Letting Go

Purging, getting rid of toxins, became something of a personal metaphor for me during the workshop, a concept that appeared over and over in the journal entries I wrote at the end of every night, during workshop and in the following weeks I spent in New York. There were things I had to let go of, things that were slowly poisoning my creativity.

This was particularly clear in the afternoon sessions, which often involved us reflecting on our working background, on our experiences and also on the way we talk about ourselves, the way we tell our creative story. The things we say to ourselves, the excuses we make for what others might call our “failures” have a way of blocking or ability to see who we really are.

It’s not a comfortable thing to admit, but the inside of my mind can be like a scene from the movie Whiplash, a harsh and brutal place. The struggles I’ve had over recent years, moving country, health concerns, bureaucracy and red tape setting up business as a foreigner, are nothing compared to the hurdles I’ve put in front of myself, over-thinking pretty much every thing I do, committing to too many projects in an unfocussed way, and not trusting my instincts.

Every day, I was making note of things I needed to do, but largely they weren’t things I needed to add to my life, they were things I needed to remove. I didn’t need to build a path, I needed to clear the path. I didn’t need a long list of books to read, courses to take, lightroom and photoshop tricks to implement, I just needed to get on and do the work.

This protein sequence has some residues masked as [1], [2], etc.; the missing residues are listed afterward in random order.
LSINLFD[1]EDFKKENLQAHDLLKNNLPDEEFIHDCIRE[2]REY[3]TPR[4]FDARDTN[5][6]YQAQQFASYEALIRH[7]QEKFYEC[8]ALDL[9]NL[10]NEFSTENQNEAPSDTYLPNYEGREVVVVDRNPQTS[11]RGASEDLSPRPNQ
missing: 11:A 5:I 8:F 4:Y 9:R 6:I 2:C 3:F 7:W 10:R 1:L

And, this is where The Dinner Series turned out to be radically different to any other workshop I’ve been on before.

A Few Other Details

The actual exercises we did were not as important as the atmosphere James created. There was no room for wallowing in self-pity, regret, or self-deception. I’ve had flickers of this kind of raw truthfulness in conversations over recent years, but not in the sustained way James created.

You can get a little sense of James’ style in this video (which features a few cameos of me as well). I’d also recommend checking out James’ YouTube channel, Burning Questions and also his column in Entrepreneur magazine (he also designed the cool new masthead and titles) and James’ course on CreativeLive, Bold and Fearless Poster Design.

Seek Out Your Truth

We all know what it’s like, finding ourselves in a rut, hitting the wall, feeling like we aren’t getting the results we used to get. Our culture wants to seduce us with hacks and tips, 10 ways to this, 5 sure fire ways to that.

But, to do better at our work, we have to change our way of being in the world.

Flying half way around the world, to hang out in an artist’s studio in Brooklyn with a bunch of talented, sexy, brave people was my radical step towards that. It was fun, but it was hard too, really hard.

Over the next few blogposts I’ll unpack this a little further and share some more stories and experiences from my time in New York.

New_York

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About Fernando Gros

In his Tokyo studio Fernando combines his life-long passions for art and technology. On the road, he is always looking to take the next wrong turn, just to see what kind of images and stories might unfold. A photographer & writer, with a background in music, Fernando has lived in Chile, Australia, the UK, Hong Kong, Singapore and Japan. Read More.